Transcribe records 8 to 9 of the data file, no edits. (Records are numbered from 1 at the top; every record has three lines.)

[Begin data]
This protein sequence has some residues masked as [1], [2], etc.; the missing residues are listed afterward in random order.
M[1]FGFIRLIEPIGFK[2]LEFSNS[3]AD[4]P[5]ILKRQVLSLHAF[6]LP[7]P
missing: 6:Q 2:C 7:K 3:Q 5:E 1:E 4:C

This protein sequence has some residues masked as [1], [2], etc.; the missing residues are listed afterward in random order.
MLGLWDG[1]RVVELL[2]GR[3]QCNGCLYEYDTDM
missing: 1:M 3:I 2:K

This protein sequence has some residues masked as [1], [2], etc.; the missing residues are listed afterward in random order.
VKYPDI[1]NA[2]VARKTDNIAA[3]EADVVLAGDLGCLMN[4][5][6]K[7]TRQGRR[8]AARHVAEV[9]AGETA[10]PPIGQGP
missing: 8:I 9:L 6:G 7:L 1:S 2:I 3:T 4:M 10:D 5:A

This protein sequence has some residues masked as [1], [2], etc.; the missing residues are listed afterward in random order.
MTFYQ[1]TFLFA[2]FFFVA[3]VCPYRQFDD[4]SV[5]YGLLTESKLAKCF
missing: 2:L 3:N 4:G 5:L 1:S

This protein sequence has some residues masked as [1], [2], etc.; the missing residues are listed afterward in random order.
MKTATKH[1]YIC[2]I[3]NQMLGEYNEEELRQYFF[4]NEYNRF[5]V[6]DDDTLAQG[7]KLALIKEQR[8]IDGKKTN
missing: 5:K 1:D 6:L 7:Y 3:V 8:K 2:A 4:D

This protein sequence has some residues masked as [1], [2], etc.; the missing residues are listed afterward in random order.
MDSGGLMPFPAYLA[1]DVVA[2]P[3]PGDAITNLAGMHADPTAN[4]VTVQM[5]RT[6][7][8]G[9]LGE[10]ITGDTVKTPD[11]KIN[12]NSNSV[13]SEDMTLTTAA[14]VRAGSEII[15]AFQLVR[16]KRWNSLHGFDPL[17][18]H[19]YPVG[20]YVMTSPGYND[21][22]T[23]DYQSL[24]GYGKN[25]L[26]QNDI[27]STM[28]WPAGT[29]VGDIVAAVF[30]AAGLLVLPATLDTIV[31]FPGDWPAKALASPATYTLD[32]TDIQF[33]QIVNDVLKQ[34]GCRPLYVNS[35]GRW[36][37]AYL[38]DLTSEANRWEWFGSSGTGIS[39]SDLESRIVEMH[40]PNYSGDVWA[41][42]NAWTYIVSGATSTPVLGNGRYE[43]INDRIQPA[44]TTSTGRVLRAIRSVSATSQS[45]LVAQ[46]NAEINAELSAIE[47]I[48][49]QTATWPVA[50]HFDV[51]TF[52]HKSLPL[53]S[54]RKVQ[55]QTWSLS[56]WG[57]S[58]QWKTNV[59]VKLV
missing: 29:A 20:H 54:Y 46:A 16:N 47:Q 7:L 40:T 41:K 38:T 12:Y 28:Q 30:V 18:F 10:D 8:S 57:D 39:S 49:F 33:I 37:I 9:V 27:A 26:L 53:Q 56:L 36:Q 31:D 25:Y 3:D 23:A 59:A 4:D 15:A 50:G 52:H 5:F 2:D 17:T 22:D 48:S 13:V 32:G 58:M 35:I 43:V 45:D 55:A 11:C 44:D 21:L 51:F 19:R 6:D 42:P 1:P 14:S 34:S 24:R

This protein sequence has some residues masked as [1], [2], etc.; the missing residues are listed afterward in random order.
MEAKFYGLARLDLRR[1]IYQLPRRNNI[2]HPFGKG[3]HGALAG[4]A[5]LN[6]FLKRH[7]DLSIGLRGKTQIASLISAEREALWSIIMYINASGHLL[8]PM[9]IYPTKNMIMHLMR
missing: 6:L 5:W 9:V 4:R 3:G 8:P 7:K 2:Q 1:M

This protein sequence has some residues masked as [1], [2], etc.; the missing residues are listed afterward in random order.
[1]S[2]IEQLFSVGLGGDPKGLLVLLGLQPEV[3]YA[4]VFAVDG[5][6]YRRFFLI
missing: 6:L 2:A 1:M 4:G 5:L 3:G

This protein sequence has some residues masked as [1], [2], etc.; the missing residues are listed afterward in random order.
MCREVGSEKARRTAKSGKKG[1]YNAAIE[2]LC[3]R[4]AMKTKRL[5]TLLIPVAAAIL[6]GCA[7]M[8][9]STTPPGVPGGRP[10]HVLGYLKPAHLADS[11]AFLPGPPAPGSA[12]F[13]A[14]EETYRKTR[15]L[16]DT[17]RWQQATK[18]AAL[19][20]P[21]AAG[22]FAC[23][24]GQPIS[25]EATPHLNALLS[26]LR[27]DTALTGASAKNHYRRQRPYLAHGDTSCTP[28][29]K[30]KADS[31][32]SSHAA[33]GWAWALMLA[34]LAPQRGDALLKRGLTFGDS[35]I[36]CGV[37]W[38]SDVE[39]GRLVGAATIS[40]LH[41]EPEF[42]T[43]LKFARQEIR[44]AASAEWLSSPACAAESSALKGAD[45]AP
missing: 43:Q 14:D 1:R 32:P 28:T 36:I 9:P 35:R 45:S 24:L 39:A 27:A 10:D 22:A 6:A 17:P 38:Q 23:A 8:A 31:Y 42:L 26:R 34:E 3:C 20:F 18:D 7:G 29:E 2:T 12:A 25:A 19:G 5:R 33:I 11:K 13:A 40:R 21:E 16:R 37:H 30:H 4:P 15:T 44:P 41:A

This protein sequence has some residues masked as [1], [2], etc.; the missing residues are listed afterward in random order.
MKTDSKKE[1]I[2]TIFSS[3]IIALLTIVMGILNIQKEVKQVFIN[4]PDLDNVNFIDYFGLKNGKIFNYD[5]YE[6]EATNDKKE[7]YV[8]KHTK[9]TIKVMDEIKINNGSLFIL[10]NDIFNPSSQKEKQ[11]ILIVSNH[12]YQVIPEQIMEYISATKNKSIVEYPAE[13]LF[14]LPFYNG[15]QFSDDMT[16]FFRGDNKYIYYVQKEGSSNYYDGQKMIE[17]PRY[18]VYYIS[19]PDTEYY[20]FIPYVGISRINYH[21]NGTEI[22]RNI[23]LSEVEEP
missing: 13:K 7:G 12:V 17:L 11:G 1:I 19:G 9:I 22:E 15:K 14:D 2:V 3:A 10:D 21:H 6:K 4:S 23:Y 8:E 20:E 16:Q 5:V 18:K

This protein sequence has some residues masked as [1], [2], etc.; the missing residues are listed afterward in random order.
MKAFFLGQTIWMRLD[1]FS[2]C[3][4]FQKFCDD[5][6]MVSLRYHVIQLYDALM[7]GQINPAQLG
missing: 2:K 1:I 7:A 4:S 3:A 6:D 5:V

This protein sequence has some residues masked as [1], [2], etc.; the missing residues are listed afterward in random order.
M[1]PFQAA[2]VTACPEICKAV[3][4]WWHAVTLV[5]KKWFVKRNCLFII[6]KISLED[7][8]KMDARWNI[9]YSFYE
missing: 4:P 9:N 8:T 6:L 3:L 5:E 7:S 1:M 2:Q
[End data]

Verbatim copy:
This protein sequence has some residues masked as [1], [2], etc.; the missing residues are listed afterward in random order.
[1]S[2]IEQLFSVGLGGDPKGLLVLLGLQPEV[3]YA[4]VFAVDG[5][6]YRRFFLI
missing: 6:L 2:A 1:M 4:G 5:L 3:G

This protein sequence has some residues masked as [1], [2], etc.; the missing residues are listed afterward in random order.
MCREVGSEKARRTAKSGKKG[1]YNAAIE[2]LC[3]R[4]AMKTKRL[5]TLLIPVAAAIL[6]GCA[7]M[8][9]STTPPGVPGGRP[10]HVLGYLKPAHLADS[11]AFLPGPPAPGSA[12]F[13]A[14]EETYRKTR[15]L[16]DT[17]RWQQATK[18]AAL[19][20]P[21]AAG[22]FAC[23][24]GQPIS[25]EATPHLNALLS[26]LR[27]DTALTGASAKNHYRRQRPYLAHGDTSCTP[28][29]K[30]KADS[31][32]SSHAA[33]GWAWALMLA[34]LAPQRGDALLKRGLTFGDS[35]I[36]CGV[37]W[38]SDVE[39]GRLVGAATIS[40]LH[41]EPEF[42]T[43]LKFARQEIR[44]AASAEWLSSPACAAESSALKGAD[45]AP
missing: 43:Q 14:D 1:R 32:P 28:T 36:I 9:P 35:R 45:S 24:L 39:A 27:A 10:D 22:A 6:A 17:P 38:Q 23:A 8:A 31:Y 42:L 26:R 34:E 3:C 20:F 18:D 7:G 29:E 2:T 12:A 25:A 19:G 5:R 33:I 11:K 13:A 40:R 21:E 16:R 37:H 30:H 4:P 15:T 44:P 41:A